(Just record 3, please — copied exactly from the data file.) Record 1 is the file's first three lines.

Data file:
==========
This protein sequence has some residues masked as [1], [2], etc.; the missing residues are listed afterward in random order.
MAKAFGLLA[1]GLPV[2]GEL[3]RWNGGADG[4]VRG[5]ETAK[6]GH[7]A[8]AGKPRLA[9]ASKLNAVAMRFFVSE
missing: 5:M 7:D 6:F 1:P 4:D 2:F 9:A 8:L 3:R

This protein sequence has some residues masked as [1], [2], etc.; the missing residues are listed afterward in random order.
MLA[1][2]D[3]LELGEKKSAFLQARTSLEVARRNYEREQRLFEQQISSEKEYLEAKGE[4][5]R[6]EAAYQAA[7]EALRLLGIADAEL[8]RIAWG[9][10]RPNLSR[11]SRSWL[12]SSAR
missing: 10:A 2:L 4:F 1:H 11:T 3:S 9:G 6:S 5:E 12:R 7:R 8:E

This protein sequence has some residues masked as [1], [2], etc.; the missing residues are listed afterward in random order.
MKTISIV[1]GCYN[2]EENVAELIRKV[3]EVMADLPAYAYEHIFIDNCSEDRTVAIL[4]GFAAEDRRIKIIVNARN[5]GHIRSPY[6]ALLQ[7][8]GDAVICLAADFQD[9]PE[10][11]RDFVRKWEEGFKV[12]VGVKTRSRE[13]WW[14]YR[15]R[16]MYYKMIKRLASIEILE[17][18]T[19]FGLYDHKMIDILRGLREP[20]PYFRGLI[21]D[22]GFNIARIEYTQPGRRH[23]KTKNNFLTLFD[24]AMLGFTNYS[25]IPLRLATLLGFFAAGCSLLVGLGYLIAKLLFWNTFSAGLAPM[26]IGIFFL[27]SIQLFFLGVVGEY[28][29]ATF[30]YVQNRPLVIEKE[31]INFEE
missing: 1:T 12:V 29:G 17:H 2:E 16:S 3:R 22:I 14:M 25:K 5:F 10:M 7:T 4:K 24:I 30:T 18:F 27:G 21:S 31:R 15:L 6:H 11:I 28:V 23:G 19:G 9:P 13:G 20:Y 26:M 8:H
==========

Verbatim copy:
This protein sequence has some residues masked as [1], [2], etc.; the missing residues are listed afterward in random order.
MKTISIV[1]GCYN[2]EENVAELIRKV[3]EVMADLPAYAYEHIFIDNCSEDRTVAIL[4]GFAAEDRRIKIIVNARN[5]GHIRSPY[6]ALLQ[7][8]GDAVICLAADFQD[9]PE[10][11]RDFVRKWEEGFKV[12]VGVKTRSRE[13]WW[14]YR[15]R[16]MYYKMIKRLASIEILE[17][18]T[19]FGLYDHKMIDILRGLREP[20]PYFRGLI[21]D[22]GFNIARIEYTQPGRRH[23]KTKNNFLTLFD[24]AMLGFTNYS[25]IPLRLATLLGFFAAGCSLLVGLGYLIAKLLFWNTFSAGLAPM[26]IGIFFL[27]SIQLFFLGVVGEY[28][29]ATF[30]YVQNRPLVIEKE[31]INFEE
missing: 1:T 12:V 29:G 17:H 2:E 16:S 3:R 22:I 14:M 25:K 5:F 10:M 7:T 4:K 24:I 30:T 18:F 27:G 21:S 31:R 15:L 6:H 11:I 28:V 23:G 19:G 9:P 13:G 20:Y 26:M 8:H